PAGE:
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Subaru gets 'EyeSight'

Safety system demonstrates state-of-the science in crash-avoidance technology

Published: August 8, 2012, 12:00 PM

Automated crash-avoidance systems, in a variety of guises, have become common features in a broad range of premium vehicles.

Now Subaru is bringing them to the lower-priced intermediate-size family market in the form of a suite of technologies bundled together under the name 'EyeSight'.

EyeSight is offered in Subaru's mid-size Legacy sedan and Outback CUV, both of which get a significant mid-cycle makeover for 2013.

Usually, such systems use radar or laser technology and advanced computing to detect objects ahead and determine whether a collision is likely, depending upon the distance between the two vehicles and how quickly that gap is being closed.

They then take steps that may include warning the driver, preparing airbag and other systems for an imminent crash, or even applying partial or full braking to avoid or minimize impact.

Typically, they are integrated with the vehicle’s cruise control, ABS and Electronic Stability Control systems and are usually combined with Adaptive Cruise Control (ACC), a system that automatically maintains a safe distance between moving vehicles.

Subaru – true to its innovative character – has taken a different approach.

The Japanese brand, well-known for marching to the beat of a different drummer in terms of technical innovation, uses a system based primarily on a pair of forward-looking cameras mounted high on the windshield, on either side of the interior rear-view mirror.

They work very much like human eyes – hence the label EyeSight.

A computer control system processes the images making use of parallax – the very slight differences in what they see because of the distance between them – to calculate the distances to objects ahead. Similar to how the human brain establishes depth perception.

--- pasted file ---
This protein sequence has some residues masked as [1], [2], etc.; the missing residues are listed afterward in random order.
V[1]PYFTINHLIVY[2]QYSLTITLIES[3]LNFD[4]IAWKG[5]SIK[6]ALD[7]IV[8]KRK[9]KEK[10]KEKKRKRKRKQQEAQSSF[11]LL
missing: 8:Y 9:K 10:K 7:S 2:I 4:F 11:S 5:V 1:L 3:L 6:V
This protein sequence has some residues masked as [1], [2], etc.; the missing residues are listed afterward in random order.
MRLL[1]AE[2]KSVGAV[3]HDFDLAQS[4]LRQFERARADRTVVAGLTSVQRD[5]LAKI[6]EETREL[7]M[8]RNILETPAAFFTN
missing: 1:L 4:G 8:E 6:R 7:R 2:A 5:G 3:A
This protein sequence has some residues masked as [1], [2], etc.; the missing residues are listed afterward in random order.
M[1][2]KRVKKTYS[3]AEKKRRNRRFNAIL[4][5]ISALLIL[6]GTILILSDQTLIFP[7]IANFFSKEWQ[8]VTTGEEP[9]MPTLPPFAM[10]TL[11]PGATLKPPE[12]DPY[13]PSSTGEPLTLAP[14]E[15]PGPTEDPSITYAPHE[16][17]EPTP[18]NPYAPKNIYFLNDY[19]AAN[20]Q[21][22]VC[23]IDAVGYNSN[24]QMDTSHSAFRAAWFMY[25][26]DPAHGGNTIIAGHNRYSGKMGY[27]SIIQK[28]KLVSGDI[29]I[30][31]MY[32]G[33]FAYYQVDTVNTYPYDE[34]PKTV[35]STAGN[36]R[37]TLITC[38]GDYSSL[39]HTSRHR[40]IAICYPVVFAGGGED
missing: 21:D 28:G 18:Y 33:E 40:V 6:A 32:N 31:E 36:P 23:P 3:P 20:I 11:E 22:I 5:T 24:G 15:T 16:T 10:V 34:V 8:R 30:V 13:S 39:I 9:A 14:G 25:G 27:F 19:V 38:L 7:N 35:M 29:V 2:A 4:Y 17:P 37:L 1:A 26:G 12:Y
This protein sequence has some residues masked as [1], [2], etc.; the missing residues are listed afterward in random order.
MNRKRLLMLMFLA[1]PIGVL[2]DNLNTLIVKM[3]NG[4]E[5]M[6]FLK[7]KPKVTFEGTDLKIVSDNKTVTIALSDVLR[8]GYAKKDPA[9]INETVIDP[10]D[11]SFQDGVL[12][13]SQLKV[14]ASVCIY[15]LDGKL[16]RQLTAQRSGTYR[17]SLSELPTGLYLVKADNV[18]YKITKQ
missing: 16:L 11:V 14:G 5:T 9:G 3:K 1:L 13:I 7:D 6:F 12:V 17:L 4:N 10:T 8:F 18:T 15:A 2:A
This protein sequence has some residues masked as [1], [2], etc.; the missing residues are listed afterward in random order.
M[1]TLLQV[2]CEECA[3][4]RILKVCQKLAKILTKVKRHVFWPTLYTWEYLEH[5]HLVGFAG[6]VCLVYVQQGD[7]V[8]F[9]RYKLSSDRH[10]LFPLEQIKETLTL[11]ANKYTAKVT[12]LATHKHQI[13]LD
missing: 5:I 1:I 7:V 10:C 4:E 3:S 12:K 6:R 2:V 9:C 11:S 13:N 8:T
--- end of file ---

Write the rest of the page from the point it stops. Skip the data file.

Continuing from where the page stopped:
Subaru says the stereostopic camera-based system provides superior depth of field and a wider field of view than the radar-based systems used by some other automakers.

Combined with advanced object-recognition software, this ability allows the system to recognize objects rather than simply detecting that there is something in the field of view. EyeSight can identify objects in complex driving environments and recognize guardrails and lane markings, Subaru says.

The EyeSight system comprises seven separate functions, most of which, but not all have already been offered in some form or other in other vehicles.

Adaptive Cruise Control (ACC) senses the distance to the vehicle ahead and adjusts speed, using the cruise control system, to automatically maintain a pre-set distance behind the vehicle ahead.

Pre-collision braking assist is a next-step evolution that provides both visible and audible warnings to the driver if the closing distance and speed to the vehicle or object ahead suggest that a collision could result.

If the driver fails to react, the system takes over and applies the brakes. Hard!

I've tried the system, rolling at 30 km/h toward a fixed (styrofoam) barrier, and can attest that it works as advertised.

In some similar systems, if the driver does touch the brake, even late in the sequence, the automatic braking function is disabled. Not with this one.

Pre-collision brake assist ensures maximum braking effort, even if the driver applies the brake but doesn't apply enough force to stop before impact, which is a common occurrence.

Pre-collision throttle management is a unique feature that prevents inadvertent hard acceleration if there is a vehicle or other object close in front. It doesn't keep the car from moving but does limit response sufficiently to get the driver's immediate attention.

Lane departure warning is now a relatively common feature that alerts the driver if the vehicle unintentionally crosses a lane marker line.

Lane sway warning, however, is a novel new feature that identifies weaving within a lane, as might occur if the driver is drowsy, and emits a warning in response.

Lead vehicle start alert is a similarly novel addition to the suite that sounds a warning if the vehicle ahead moves away, as from a stop light, and you fail to do so in a timely manner, as when you're distracted by your cell phone.

While some of these technologies may be more useful and effective than others, they all serve a purpose.

But they don't replace good driving habits. There is only so much they can do to diminish the consequences of overly aggressive driving, drowsy driving, inattention and just plain bad luck.

The rest is still up to you.